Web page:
Guru, usually translated as “teacher,” suggests a transition from darkness (gu) to light (ru), meaning “that which dispels the darkness of ignorance.” One pictures a Hindu holy man with a long beard—charismatic, perhaps tipping toward authoritarian excess. Yet the subtlety of the term, with its Latin cognate gravis (heavy, matured), indicates a process rather than a person, a fruit (enlightenment) that ripens to become sustenance for others.
For many Hindus and Buddhists, the sharing of enlightenment is celebrated every year at the full moon (purnima) in the month of Ashadh (June 22–July 22) with a festival called Guru Purnima, dedicated to thanking one’s spiritual and academic teachers. In Nepal, a predominantly Hindu country, Guru Purnima is celebrated within the secular context of school, with students of all ages honoring their teachers by organizing parades and offering sweets, garlands, and handmade hats called topi.
Celebrated this year on Saturday, July 12, contemporary celebrations of Guru Purnima are a bit like New Year’s Day for Buddhists: the holiday is a time for lay practitioners to rededicate themselves to their spiritual training and adopt more ascetic practices like giving up alcohol, meat, or cigarettes. After giving his first discourse, the Buddha is said to have spent his first rainy season in Sarnath, and Guru Purnima is therefore also associated with the beginning of this season of intensified practice and contemplative retreat. Practitioners generally observe the eight precepts and meditate on this holiday under the guidance of their teachers, ripening, becoming like fruits growing heavy in the rainy season, ready to fall.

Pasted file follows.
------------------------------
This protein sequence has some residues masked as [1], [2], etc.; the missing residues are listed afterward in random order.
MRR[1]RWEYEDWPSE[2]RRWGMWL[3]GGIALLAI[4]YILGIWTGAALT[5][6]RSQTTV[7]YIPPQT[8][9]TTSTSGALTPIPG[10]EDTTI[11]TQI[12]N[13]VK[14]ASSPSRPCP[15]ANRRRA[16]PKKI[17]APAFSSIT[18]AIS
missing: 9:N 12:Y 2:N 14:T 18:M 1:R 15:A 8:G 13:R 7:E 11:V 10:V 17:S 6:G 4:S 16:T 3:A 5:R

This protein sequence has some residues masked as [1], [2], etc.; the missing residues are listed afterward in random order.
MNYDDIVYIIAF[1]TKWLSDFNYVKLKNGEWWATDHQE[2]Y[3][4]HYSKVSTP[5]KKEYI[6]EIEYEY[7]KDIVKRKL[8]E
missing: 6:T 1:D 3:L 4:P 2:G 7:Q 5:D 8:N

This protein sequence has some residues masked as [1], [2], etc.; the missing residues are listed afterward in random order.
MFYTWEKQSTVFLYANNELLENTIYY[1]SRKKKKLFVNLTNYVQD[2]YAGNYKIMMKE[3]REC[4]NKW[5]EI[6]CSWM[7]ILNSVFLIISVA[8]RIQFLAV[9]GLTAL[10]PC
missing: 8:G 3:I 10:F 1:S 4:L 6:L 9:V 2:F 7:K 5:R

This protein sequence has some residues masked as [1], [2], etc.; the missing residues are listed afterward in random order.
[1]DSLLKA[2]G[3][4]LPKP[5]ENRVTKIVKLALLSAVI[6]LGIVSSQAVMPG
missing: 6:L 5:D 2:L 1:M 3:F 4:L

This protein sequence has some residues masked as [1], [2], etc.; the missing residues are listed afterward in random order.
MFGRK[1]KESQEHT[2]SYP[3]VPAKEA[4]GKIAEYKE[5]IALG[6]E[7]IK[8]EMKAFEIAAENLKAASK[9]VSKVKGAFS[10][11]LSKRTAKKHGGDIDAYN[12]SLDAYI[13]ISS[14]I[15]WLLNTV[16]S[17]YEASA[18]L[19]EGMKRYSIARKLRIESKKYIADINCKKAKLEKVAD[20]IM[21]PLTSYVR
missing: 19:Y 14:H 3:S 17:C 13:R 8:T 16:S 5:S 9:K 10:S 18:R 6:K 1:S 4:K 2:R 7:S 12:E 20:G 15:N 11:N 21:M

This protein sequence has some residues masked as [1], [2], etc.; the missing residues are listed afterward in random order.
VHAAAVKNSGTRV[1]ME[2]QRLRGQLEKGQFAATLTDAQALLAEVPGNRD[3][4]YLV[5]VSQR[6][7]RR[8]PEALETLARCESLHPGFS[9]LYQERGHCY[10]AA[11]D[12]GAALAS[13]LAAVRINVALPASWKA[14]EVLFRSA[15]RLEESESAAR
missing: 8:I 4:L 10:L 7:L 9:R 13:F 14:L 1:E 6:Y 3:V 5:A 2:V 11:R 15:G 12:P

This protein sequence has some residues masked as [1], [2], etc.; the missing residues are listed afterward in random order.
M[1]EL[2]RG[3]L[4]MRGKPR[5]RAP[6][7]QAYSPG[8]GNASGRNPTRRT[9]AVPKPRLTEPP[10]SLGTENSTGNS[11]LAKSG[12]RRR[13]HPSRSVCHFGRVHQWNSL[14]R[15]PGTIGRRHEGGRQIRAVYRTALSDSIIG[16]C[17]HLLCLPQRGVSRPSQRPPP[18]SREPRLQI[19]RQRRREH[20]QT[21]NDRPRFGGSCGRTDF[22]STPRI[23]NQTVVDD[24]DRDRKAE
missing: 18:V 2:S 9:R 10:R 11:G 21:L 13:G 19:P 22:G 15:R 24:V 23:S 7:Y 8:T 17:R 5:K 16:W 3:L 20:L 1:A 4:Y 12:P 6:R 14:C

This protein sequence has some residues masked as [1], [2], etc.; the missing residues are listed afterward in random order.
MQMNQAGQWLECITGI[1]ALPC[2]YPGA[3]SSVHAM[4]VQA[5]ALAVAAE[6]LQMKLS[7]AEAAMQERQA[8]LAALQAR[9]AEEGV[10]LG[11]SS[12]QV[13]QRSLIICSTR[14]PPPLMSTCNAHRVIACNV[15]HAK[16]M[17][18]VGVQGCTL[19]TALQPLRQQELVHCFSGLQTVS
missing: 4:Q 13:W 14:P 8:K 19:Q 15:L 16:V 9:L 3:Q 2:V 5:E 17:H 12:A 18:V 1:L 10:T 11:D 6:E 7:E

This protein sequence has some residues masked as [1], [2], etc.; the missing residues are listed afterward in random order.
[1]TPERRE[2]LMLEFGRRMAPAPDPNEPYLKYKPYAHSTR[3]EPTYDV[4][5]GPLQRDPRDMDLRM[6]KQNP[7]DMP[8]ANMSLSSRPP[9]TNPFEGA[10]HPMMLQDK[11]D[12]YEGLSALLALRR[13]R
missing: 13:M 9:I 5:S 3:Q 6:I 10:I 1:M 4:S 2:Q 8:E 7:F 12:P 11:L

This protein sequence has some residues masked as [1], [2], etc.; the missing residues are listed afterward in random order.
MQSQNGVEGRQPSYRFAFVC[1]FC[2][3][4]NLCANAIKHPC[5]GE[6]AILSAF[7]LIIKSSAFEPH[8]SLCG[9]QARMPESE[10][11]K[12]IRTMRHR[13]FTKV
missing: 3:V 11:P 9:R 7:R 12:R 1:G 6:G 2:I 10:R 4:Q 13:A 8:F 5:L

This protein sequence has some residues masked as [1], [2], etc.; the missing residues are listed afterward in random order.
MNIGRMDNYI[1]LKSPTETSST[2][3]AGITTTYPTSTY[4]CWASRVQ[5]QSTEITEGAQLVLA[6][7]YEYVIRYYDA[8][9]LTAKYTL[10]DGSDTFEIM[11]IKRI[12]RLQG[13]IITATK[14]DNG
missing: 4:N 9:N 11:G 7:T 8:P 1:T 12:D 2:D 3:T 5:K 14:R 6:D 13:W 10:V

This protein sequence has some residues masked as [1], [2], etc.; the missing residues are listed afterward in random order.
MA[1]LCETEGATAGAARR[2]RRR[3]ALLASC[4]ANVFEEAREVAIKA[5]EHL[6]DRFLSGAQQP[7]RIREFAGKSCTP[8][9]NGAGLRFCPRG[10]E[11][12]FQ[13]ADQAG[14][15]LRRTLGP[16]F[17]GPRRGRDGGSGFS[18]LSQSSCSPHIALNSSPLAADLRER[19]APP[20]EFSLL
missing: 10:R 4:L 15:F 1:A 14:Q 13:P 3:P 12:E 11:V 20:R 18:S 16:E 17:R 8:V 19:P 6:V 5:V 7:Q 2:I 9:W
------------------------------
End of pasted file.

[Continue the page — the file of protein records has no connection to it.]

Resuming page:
For Buddhists, the festival celebrates both the possibility of awakening and its transmission within a community. The holiday especially commemorates the first discourse of Gautama Buddha, the Dhammacakkappavattana Sutta, which he gave after 49 days of silent deliberation, concluding that the path to enlightenment could be taught to others. This teaching, offered in Sarnath to the five ascetics who were the Buddha’s former companions, consisted of a crucial first description of the four noble truths and introduced the fundamental Buddhist concepts of the Middle Way, impermanence, and dependent origination. The story goes that the five who listened to the Buddha’s discourse understood his teaching immediately, and as a result, became enlightened. At the Buddha’s request, they too began to teach.
The paradox at the heart of the student-teacher relationship, that every teacher continues to be a devoted student, makes Guru Purnima a celebration of the entire Buddhist community of practitioners as a collective, extending back into history
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